Limitless Possibilities: Twin Selective Reduction

Submitted by InfertilityDoula Mon 08/15/2011

Being an infertility vet, you get to hear a lot of harrowing stories and meet some incredible women who have had to make difficult choices along the way in their quest to build their family. One that has come up a few times is selective reduction — a process that reduces the number of fetuses in a high-order gestation, usually triplet and up. It is rare, however, to pursue selective reduction when carrying twins, as twin gestations have become much more common these days. While there are still risks involved with twins, doctors are far more knowledgeable about the necessary precautions to be taken in order to facilitate a healthy pregnancy and delivery.
The process of selective reduction involves injecting potassium chloride into the heart of the fetus(es), leading it to stop. It is probably one of the hardest decisions one can make: how do you choose which one of your babies should die? In some instances, the results from a prenatal screening makes the choice more obvious (albeit, still as painful), while others leave that decision to the random selection by one’s doctor (position and access to the babies).
I have had friends who were faced with this heart breaking decision; all of whom opted to reduce from triplets to twins. So when I came across this article in the New York Times Magazine by Ruth Padawer — “The Two-Minus-One Pregnancy” — I was amazed to read that twin reductions are also common. Similarly to the silence we experience when going through infertility, there seems to be an even greater taboo when it comes to opting to reduce a twin pregnancy to a singleton.
I leave it to you, dear followers, to draw your own conclusions, judgements and questions when it comes to this specific type of selective reduction, but here were some of my thoughts that I’d like to put out there:
Not everyone who chooses to reduce a twin pregnancy to a singleton pursued infertility treatments, but for those who did, is the stigma attached to the twin to single fetus reduction not a reminder for the REs to transfer fewer embryos — ideally a single embryo — rather than transferring 2,3,4 or more in order to ensure implantation?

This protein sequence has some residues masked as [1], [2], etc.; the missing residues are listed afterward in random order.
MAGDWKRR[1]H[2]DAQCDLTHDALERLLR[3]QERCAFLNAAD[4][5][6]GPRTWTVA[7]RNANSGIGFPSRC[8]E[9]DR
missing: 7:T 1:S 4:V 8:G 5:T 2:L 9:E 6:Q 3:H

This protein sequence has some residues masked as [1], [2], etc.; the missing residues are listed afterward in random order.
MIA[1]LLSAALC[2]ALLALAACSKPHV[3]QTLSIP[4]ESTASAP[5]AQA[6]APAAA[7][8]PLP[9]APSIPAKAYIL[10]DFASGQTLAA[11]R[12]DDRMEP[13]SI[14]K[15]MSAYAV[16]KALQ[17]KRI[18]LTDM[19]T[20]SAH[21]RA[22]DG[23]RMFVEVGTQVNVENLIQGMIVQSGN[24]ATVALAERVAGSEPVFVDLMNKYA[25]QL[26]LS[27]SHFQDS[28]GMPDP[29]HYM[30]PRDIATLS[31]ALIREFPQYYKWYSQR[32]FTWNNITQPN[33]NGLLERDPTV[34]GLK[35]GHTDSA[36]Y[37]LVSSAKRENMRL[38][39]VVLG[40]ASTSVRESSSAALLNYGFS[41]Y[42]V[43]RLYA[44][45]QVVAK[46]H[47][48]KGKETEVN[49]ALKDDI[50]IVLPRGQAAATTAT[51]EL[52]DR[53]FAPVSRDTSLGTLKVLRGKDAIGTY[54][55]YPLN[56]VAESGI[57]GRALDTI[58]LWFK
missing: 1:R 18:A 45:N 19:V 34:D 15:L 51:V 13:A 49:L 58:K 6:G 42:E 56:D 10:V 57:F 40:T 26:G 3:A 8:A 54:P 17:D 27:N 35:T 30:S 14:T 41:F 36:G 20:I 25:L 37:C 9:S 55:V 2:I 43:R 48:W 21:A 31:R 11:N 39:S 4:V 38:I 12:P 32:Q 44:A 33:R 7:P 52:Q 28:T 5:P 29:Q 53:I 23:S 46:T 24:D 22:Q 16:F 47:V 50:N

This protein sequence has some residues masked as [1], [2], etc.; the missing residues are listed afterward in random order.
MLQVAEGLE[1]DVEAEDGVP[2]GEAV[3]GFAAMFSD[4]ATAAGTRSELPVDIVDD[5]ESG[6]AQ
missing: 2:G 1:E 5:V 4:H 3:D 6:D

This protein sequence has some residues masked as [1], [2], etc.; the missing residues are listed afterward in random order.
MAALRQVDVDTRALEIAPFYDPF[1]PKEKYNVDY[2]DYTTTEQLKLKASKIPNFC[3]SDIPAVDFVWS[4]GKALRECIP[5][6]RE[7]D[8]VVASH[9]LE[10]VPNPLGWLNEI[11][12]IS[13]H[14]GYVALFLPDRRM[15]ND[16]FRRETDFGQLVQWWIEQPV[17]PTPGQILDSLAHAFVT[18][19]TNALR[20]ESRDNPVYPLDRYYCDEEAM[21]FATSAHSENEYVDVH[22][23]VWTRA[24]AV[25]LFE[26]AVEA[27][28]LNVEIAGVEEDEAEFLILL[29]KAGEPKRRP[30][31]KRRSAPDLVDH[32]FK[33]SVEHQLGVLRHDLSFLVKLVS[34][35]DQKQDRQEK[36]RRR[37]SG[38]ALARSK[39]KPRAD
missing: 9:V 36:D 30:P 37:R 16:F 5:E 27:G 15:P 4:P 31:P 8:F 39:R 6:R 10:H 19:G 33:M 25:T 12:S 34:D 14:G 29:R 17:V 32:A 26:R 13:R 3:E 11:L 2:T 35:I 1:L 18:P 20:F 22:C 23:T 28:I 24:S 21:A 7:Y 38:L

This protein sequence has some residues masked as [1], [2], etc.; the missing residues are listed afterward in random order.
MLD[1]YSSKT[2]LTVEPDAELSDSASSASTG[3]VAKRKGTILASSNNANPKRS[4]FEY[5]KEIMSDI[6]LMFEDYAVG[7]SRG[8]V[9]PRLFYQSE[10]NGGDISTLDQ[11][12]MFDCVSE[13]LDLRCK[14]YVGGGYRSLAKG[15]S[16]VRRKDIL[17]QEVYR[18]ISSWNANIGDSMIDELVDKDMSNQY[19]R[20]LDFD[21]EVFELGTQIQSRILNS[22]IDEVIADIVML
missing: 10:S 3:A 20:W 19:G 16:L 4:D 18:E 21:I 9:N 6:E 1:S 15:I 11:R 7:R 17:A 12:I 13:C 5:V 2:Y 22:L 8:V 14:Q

While the final decision of how many embryos to transfer is left to the patient and her doctor, many infertility patients who are receiving either limited or no insurance coverage (i.e., paying out-of-pocket for each treatment) request that at least two or more embryos be transferred to increase the odds of success and not having to undergo any further treatments. If insurance companies covered IF treatments, would fewer women find themselves in this difficult position of having to terminate one or more of her fetuses?
As infertility patients, do we take the risks of high-order multiples too lightly seeing so many twins and triplets strolling down our neighborhoods or on TV? While each failed cycle leads to the next, are we too quick to want to “complete” our family in one shot and not taking the time to evaluate our physical, financial and emotional limitations? (I am not referring here to women who transfer a single embryo that then splits up.)
A lot of the language used by the women interviewed for this story refers to their desire to be the “the best mom possible” for their children. Some of these women already had children while others were simply overwhelmed with the idea of parenting twins. Either way, they deemed that having a singleton would allow them to “perform” at the highest standards. I wonder how much of our societal pressures to be “super moms” affected the decisions to pursue selective reduction? Is being an “imperfect” parent truly that horrible? Aren’t’ all generations brought up by so-called imperfect parents and somehow turn out okay?
I leave you with a quote about the duality of choices by bioethicist Josephine Johnston from this riveting article that continues to stir in my mind as I put it in various contexts:
“In an environment where you can have so many choices, you own the outcome in a way that you wouldn’t have, had the choices not existed. If reduction didn’t exist, women wouldn’t worry that by not reducing, they’re at fault for making life more difficult for their existing kids. In an odd way, having more choices actually places a much greater burden on women, because we become the creators of our circumstance, whereas, before, we were the recipients of them. I’m not saying we should have less choices; I’m saying choices are not always as liberating and empowering as we hope they will be.”
I look forward to reading your comments

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